The only way to control health costs is to establish via government a single payer system, in effect a consumer cartel. However it is also necessary to prevent private industry offering extras insurance to supplement the basic services. Allowing private enterprise to manage health insurance is a sure fire recipe for allowing costs to blow out.

    Australia has a mixed system, the universal coverage Medicare system and the option for people who can afford it to take out private medical extras insurance that allows the by paying more to jump the queue for procedures where their is a waiting list. Their is a constant fight between the conservative parties and the Labour party. Every time the conservatives are in government they try to destroy Medicare by making private extras insurance a practical ecessity. Every time the Labour party is in government it rolls the private system back a bit.

    There is a fundamental problem with private for profit health insurance. Health insurance is not like normal insurance. In normal insurance the contract terminates on payment for death or destruction of the insured asset and that does not matter as it is no longer needed. But the worst thing that can happen relating to health is to suffer an accident or acquire a chronic disease which necessitate frequent treatment or long term hospitalization. But health insurance has a cap on total payouts (in the US) and there is no requirement that insurers continue to provide cover once clients become expensive. People think that in paying for insurance they are paying fr the right to continue to but cover after their health takes a nose dive, but this is not the case. Insurance companies regularly eject unprofitable clients.

  5. Mike S., I hear you. I am 63 and my wife is 55. I have a Florida bar endorsed plan with what passes for a reputable company in the industry, yet our health insurance for two people is almost $1,250.00 per month, with a $3,800.00 deductible. I received a notice last week informing me that the premium will increase another $200.00 per month effective July 1st. Now I’m hoping that I can just hold out until Medicare kicks in. What is particularly annoying is that this country will ultimately adopt a single payer system for the simple reason that it makes the most sense. In the meantime, however, Americans will have to stumble and lurch toward that goal while dragging along the ignorant, the recalcitrant and the lobbyists.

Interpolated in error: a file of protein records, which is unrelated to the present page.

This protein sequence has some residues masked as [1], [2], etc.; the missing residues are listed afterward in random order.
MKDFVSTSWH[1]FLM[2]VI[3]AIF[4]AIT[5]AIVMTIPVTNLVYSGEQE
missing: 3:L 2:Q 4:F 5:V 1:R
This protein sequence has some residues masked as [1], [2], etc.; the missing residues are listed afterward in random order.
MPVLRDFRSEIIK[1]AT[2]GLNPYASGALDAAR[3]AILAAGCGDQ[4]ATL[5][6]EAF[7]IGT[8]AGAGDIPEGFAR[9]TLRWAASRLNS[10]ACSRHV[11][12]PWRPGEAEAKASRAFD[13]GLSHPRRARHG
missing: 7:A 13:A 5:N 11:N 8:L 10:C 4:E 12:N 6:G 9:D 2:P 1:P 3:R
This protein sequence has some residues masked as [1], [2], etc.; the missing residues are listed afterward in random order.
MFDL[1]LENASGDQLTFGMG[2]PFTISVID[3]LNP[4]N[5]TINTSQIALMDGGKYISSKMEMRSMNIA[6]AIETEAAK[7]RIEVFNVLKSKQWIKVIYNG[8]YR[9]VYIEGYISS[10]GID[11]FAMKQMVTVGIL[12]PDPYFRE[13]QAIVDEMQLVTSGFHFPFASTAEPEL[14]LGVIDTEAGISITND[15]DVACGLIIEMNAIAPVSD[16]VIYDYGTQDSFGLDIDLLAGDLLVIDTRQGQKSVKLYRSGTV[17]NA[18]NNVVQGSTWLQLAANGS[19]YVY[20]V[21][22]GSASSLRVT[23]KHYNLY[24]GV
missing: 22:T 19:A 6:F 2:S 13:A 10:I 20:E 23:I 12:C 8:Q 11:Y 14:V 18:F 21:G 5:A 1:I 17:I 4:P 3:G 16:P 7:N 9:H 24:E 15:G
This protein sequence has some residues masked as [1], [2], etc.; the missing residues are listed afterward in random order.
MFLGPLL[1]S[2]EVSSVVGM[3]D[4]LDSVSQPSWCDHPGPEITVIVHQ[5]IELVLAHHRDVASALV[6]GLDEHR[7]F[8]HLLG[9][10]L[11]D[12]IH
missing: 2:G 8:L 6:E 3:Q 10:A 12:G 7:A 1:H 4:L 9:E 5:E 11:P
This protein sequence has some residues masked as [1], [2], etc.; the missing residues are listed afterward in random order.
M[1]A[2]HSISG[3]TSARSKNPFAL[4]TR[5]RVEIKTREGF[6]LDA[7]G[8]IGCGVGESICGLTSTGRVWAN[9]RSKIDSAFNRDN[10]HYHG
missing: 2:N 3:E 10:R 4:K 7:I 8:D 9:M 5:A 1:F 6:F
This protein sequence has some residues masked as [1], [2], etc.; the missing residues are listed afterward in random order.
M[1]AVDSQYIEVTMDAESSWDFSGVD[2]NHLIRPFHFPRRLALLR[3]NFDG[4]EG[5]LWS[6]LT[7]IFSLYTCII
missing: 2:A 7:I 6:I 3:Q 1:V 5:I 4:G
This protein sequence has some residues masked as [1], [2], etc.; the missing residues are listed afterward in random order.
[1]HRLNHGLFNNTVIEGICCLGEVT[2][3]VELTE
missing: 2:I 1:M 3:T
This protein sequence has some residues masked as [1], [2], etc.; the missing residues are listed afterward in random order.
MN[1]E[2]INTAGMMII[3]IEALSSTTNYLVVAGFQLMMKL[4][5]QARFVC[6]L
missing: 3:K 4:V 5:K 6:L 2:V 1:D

Glad to see you posting again and hope you’re feeling better.

  6. As someone whose very life depends on medications I’m finding that even Medicare and my “Cadillac” health plan make some vital drugs more than I can afford. Forget political rhetoric and economic theory, we need a single payer system and I know this because I am one of the people with good health care and even I finding myself triaging vital medicines.

  7. Trying to import foreign price controls with drug prices will work only briefly. That said, I am not in favor of government restrictions on consumer purchases (for drugs or anything else) simply because they are from foreign sources.

    The bulk of drug research and development is done in the United States, and US consumers are the ones subsidizing the rest of the world by paying market prices for these drugs. We alone create the profit incentive. If the entire world forces the drug companies to act like utilities, innovation will simply end.

    It is more likely that drug companies would end some exportation and aggressively try to raise foreign prices if this legislation passes.

  8. Find out how your senator voted and if you disagree, vote him/her out of office.

  9. This makes me wonder about all of these fine Pharmaceutical company’s dumping drug into other countrys. It has been documented on many occasions that some manufactures whose drugs did not pass the minimum standards for distribution in the US sold these same products in other countrys.

    I can see why, they have a vested interest in assuring that these same products do not make it into the market again. It is my understanding although a lot of drugs may be generic it is possible to trace them back to the company of origin.

    Then again, they get to charge whatever the heck they want to for them. Each pharmacy is engaged in Free Markets. One can charge 13.96 where as another will charged 49.90 for the same drug. Why upset the market, when Canada controls costs……